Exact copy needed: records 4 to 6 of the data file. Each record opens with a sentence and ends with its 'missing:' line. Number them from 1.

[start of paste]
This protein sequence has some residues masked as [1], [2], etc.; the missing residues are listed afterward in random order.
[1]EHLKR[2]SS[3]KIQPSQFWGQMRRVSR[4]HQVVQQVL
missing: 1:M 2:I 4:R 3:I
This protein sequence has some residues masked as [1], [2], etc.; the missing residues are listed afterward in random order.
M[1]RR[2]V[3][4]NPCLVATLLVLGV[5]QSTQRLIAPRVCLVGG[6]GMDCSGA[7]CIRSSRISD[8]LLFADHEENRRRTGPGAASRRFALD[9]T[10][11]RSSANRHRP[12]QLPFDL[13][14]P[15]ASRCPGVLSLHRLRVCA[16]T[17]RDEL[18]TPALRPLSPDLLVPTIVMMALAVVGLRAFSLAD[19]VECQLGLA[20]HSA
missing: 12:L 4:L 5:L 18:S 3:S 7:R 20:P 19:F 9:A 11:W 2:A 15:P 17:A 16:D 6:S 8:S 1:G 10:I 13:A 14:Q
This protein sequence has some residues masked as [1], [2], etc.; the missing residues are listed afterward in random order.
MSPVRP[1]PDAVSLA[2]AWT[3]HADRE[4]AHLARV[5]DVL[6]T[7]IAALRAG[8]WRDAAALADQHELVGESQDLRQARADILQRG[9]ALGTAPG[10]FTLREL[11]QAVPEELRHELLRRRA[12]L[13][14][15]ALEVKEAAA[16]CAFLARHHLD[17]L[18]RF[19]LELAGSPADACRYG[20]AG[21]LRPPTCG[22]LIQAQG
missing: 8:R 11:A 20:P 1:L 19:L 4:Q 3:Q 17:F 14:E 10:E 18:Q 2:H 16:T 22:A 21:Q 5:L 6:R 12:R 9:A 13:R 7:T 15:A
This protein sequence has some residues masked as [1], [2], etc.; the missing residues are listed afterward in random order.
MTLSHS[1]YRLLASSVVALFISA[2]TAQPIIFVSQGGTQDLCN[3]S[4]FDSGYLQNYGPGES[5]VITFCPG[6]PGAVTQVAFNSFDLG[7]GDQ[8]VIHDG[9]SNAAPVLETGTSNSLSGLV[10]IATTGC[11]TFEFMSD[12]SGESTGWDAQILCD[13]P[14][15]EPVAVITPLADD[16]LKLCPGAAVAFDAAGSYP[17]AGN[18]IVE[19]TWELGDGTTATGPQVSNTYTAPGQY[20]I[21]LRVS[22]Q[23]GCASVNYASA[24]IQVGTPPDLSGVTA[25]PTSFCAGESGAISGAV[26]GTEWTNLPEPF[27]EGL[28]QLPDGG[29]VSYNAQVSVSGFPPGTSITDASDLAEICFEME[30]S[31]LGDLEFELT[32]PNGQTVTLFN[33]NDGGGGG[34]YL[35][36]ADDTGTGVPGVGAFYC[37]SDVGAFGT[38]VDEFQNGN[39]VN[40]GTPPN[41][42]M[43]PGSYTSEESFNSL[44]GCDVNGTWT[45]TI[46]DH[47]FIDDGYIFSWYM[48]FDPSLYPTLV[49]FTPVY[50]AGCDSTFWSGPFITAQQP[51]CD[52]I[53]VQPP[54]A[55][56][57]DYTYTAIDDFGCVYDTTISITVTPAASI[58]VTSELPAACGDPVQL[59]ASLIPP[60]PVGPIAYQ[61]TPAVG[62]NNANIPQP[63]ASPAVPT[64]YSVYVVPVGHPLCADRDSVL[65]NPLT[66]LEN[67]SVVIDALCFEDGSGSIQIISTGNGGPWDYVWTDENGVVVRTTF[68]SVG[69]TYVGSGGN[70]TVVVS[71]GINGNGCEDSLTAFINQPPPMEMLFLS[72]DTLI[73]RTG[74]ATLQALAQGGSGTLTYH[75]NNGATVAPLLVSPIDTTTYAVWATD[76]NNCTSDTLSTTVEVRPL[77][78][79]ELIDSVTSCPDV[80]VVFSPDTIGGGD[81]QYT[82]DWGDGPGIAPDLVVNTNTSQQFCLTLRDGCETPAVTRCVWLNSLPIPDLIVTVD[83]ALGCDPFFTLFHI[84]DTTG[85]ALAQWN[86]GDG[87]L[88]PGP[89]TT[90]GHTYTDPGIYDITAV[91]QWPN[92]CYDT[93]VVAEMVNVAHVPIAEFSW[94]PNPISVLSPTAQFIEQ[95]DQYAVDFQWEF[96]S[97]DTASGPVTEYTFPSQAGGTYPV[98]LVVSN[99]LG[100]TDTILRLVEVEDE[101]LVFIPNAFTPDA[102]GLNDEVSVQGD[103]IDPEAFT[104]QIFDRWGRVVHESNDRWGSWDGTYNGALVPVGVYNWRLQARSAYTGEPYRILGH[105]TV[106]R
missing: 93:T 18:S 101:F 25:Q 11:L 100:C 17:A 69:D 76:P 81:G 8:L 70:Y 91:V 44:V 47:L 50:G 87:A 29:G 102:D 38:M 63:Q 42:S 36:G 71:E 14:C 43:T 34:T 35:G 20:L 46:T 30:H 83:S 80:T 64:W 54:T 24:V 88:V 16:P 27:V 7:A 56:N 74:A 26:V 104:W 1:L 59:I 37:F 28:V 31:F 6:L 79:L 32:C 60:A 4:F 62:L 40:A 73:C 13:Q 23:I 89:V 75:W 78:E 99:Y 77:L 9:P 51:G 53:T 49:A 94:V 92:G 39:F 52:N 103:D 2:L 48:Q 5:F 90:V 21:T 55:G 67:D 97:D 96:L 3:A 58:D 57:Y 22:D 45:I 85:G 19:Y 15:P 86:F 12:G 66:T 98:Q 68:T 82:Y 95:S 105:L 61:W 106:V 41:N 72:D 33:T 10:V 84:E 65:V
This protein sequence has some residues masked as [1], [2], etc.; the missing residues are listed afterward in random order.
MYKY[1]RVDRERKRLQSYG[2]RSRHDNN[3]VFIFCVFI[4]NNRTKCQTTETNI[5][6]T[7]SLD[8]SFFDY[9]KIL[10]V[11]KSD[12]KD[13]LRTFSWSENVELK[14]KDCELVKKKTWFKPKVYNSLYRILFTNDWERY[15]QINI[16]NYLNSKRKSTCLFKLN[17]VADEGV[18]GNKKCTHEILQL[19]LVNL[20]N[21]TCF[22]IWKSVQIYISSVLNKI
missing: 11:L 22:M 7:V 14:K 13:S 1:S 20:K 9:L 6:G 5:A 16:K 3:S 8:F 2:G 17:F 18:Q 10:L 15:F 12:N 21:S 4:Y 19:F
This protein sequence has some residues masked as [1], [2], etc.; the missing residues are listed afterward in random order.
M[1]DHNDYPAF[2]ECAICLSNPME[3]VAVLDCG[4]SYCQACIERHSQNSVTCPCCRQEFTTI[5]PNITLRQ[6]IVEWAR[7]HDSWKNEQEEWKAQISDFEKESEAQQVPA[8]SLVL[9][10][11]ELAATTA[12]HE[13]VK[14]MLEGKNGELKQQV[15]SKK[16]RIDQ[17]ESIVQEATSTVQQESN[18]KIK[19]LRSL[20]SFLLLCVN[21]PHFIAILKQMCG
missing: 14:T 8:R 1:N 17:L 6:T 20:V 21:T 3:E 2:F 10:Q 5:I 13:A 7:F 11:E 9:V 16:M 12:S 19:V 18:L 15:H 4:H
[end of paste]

This protein sequence has some residues masked as [1], [2], etc.; the missing residues are listed afterward in random order.
MTLSHS[1]YRLLASSVVALFISA[2]TAQPIIFVSQGGTQDLCN[3]S[4]FDSGYLQNYGPGES[5]VITFCPG[6]PGAVTQVAFNSFDLG[7]GDQ[8]VIHDG[9]SNAAPVLETGTSNSLSGLV[10]IATTGC[11]TFEFMSD[12]SGESTGWDAQILCD[13]P[14][15]EPVAVITPLADD[16]LKLCPGAAVAFDAAGSYP[17]AGN[18]IVE[19]TWELGDGTTATGPQVSNTYTAPGQY[20]I[21]LRVS[22]Q[23]GCASVNYASA[24]IQVGTPPDLSGVTA[25]PTSFCAGESGAISGAV[26]GTEWTNLPEPF[27]EGL[28]QLPDGG[29]VSYNAQVSVSGFPPGTSITDASDLAEICFEME[30]S[31]LGDLEFELT[32]PNGQTVTLFN[33]NDGGGGG[34]YL[35][36]ADDTGTGVPGVGAFYC[37]SDVGAFGT[38]VDEFQNGN[39]VN[40]GTPPN[41][42]M[43]PGSYTSEESFNSL[44]GCDVNGTWT[45]TI[46]DH[47]FIDDGYIFSWYM[48]FDPSLYPTLV[49]FTPVY[50]AGCDSTFWSGPFITAQQP[51]CD[52]I[53]VQPP[54]A[55][56][57]DYTYTAIDDFGCVYDTTISITVTPAASI[58]VTSELPAACGDPVQL[59]ASLIPP[60]PVGPIAYQ[61]TPAVG[62]NNANIPQP[63]ASPAVPT[64]YSVYVVPVGHPLCADRDSVL[65]NPLT[66]LEN[67]SVVIDALCFEDGSGSIQIISTGNGGPWDYVWTDENGVVVRTTF[68]SVG[69]TYVGSGGN[70]TVVVS[71]GINGNGCEDSLTAFINQPPPMEMLFLS[72]DTLI[73]RTG[74]ATLQALAQGGSGTLTYH[75]NNGATVAPLLVSPIDTTTYAVWATD[76]NNCTSDTLSTTVEVRPL[77][78][79]ELIDSVTSCPDV[80]VVFSPDTIGGGD[81]QYT[82]DWGDGPGIAPDLVVNTNTSQQFCLTLRDGCETPAVTRCVWLNSLPIPDLIVTVD[83]ALGCDPFFTLFHI[84]DTTG[85]ALAQWN[86]GDG[87]L[88]PGP[89]TT[90]GHTYTDPGIYDITAV[91]QWPN[92]CYDT[93]VVAEMVNVAHVPIAEFSW[94]PNPISVLSPTAQFIEQ[95]DQYAVDFQWEF[96]S[97]DTASGPVTEYTFPSQAGGTYPV[98]LVVSN[99]LG[100]TDTILRLVEVEDE[101]LVFIPNAFTPDA[102]GLNDEVSVQGD[103]IDPEAFT[104]QIFDRWGRVVHESNDRWGSWDGTYNGALVPVGVYNWRLQARSAYTGEPYRILGH[105]TV[106]R
missing: 93:T 18:S 101:F 25:Q 11:L 100:C 17:A 69:D 76:P 81:G 8:L 70:Y 91:V 44:V 47:L 50:G 87:A 29:G 102:D 38:M 63:Q 42:S 36:G 71:E 14:C 43:T 34:T 35:G 20:L 46:T 30:H 83:S 80:T 64:W 54:T 24:V 88:V 16:P 27:V 7:A 56:N 74:A 26:V 104:W 1:L 59:I 37:F 28:V 31:F 6:L 79:L 32:C 60:A 4:F 62:L 40:A 73:C 13:Q 23:I 89:V 75:W 78:E 99:Y 77:L 9:P 51:G 53:T 49:A 94:V 92:G 39:F 52:N 103:D 2:L 48:Q 5:F 90:V 21:T 55:G 67:D 97:D 96:L 3:A 58:D 57:Y 22:D 45:I 85:G 19:Y 15:P 86:F 12:G 66:T 98:Q 68:T 82:Y 95:S 105:L 61:W 106:V 41:N 72:D 33:T 10:V 84:E 65:V
This protein sequence has some residues masked as [1], [2], etc.; the missing residues are listed afterward in random order.
MYKY[1]RVDRERKRLQSYG[2]RSRHDNN[3]VFIFCVFI[4]NNRTKCQTTETNI[5][6]T[7]SLD[8]SFFDY[9]KIL[10]V[11]KSD[12]KD[13]LRTFSWSENVELK[14]KDCELVKKKTWFKPKVYNSLYRILFTNDWERY[15]QINI[16]NYLNSKRKSTCLFKLN[17]VADEGV[18]GNKKCTHEILQL[19]LVNL[20]N[21]TCF[22]IWKSVQIYISSVLNKI
missing: 11:L 22:M 7:V 14:K 13:S 1:S 20:K 9:L 6:G 5:A 16:K 3:S 8:F 2:G 17:F 18:Q 10:L 15:F 12:N 21:S 4:Y 19:F
This protein sequence has some residues masked as [1], [2], etc.; the missing residues are listed afterward in random order.
M[1]DHNDYPAF[2]ECAICLSNPME[3]VAVLDCG[4]SYCQACIERHSQNSVTCPCCRQEFTTI[5]PNITLRQ[6]IVEWAR[7]HDSWKNEQEEWKAQISDFEKESEAQQVPA[8]SLVL[9][10][11]ELAATTA[12]HE[13]VK[14]MLEGKNGELKQQV[15]SKK[16]RIDQ[17]ESIVQEATSTVQQESN[18]KIK[19]LRSL[20]SFLLLCVN[21]PHFIAILKQMCG
missing: 14:T 8:R 1:N 17:L 6:T 20:V 21:T 3:E 2:F 10:Q 5:I 13:A 7:F 11:E 9:V 16:M 12:S 19:V 18:L 15:H 4:H